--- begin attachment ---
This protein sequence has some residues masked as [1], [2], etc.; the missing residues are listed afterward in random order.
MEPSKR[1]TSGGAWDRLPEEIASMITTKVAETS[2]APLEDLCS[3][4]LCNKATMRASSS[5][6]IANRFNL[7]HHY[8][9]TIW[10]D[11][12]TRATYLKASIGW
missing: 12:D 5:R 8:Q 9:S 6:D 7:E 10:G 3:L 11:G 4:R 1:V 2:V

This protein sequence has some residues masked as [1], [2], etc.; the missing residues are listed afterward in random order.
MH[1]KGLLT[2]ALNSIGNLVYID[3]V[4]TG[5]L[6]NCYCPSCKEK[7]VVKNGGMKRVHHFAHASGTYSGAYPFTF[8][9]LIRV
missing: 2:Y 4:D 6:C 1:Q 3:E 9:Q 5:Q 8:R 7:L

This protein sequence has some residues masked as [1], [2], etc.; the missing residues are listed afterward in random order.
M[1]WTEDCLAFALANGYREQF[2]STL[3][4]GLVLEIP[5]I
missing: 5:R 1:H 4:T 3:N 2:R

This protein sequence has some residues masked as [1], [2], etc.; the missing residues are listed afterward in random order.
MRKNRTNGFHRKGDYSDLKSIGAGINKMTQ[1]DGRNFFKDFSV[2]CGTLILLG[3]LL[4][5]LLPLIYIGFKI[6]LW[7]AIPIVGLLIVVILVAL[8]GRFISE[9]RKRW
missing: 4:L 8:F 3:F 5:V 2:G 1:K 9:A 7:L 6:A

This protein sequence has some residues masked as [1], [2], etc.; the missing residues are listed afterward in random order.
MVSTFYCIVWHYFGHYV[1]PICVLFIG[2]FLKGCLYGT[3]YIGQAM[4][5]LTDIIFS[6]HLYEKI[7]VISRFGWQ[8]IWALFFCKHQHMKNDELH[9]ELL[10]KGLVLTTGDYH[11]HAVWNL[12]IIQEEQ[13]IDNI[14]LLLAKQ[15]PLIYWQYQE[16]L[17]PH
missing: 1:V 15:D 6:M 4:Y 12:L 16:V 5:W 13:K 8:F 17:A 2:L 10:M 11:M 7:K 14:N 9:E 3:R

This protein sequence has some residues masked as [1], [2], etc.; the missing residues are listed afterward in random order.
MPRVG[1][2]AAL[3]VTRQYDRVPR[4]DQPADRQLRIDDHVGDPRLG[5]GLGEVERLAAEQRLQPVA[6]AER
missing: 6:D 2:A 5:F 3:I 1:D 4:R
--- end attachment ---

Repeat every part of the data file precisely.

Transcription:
This protein sequence has some residues masked as [1], [2], etc.; the missing residues are listed afterward in random order.
MEPSKR[1]TSGGAWDRLPEEIASMITTKVAETS[2]APLEDLCS[3][4]LCNKATMRASSS[5][6]IANRFNL[7]HHY[8][9]TIW[10]D[11][12]TRATYLKASIGW
missing: 12:D 5:R 8:Q 9:S 6:D 7:E 10:G 3:L 11:G 4:R 1:V 2:V

This protein sequence has some residues masked as [1], [2], etc.; the missing residues are listed afterward in random order.
MH[1]KGLLT[2]ALNSIGNLVYID[3]V[4]TG[5]L[6]NCYCPSCKEK[7]VVKNGGMKRVHHFAHASGTYSGAYPFTF[8][9]LIRV
missing: 2:Y 4:D 6:C 1:Q 3:E 9:Q 5:Q 8:R 7:L

This protein sequence has some residues masked as [1], [2], etc.; the missing residues are listed afterward in random order.
M[1]WTEDCLAFALANGYREQF[2]STL[3][4]GLVLEIP[5]I
missing: 5:R 1:H 4:T 3:N 2:R

This protein sequence has some residues masked as [1], [2], etc.; the missing residues are listed afterward in random order.
MRKNRTNGFHRKGDYSDLKSIGAGINKMTQ[1]DGRNFFKDFSV[2]CGTLILLG[3]LL[4][5]LLPLIYIGFKI[6]LW[7]AIPIVGLLIVVILVAL[8]GRFISE[9]RKRW
missing: 4:L 8:F 3:F 5:V 2:G 1:K 9:A 7:L 6:A

This protein sequence has some residues masked as [1], [2], etc.; the missing residues are listed afterward in random order.
MVSTFYCIVWHYFGHYV[1]PICVLFIG[2]FLKGCLYGT[3]YIGQAM[4][5]LTDIIFS[6]HLYEKI[7]VISRFGWQ[8]IWALFFCKHQHMKNDELH[9]ELL[10]KGLVLTTGDYH[11]HAVWNL[12]IIQEEQ[13]IDNI[14]LLLAKQ[15]PLIYWQYQE[16]L[17]PH
missing: 1:V 15:D 6:M 4:Y 12:L 16:V 5:W 13:K 8:F 17:A 2:L 10:M 11:M 7:K 14:N 9:E 3:R

This protein sequence has some residues masked as [1], [2], etc.; the missing residues are listed afterward in random order.
MPRVG[1][2]AAL[3]VTRQYDRVPR[4]DQPADRQLRIDDHVGDPRLG[5]GLGEVERLAAEQRLQPVA[6]AER
missing: 6:D 2:A 5:F 3:I 1:D 4:R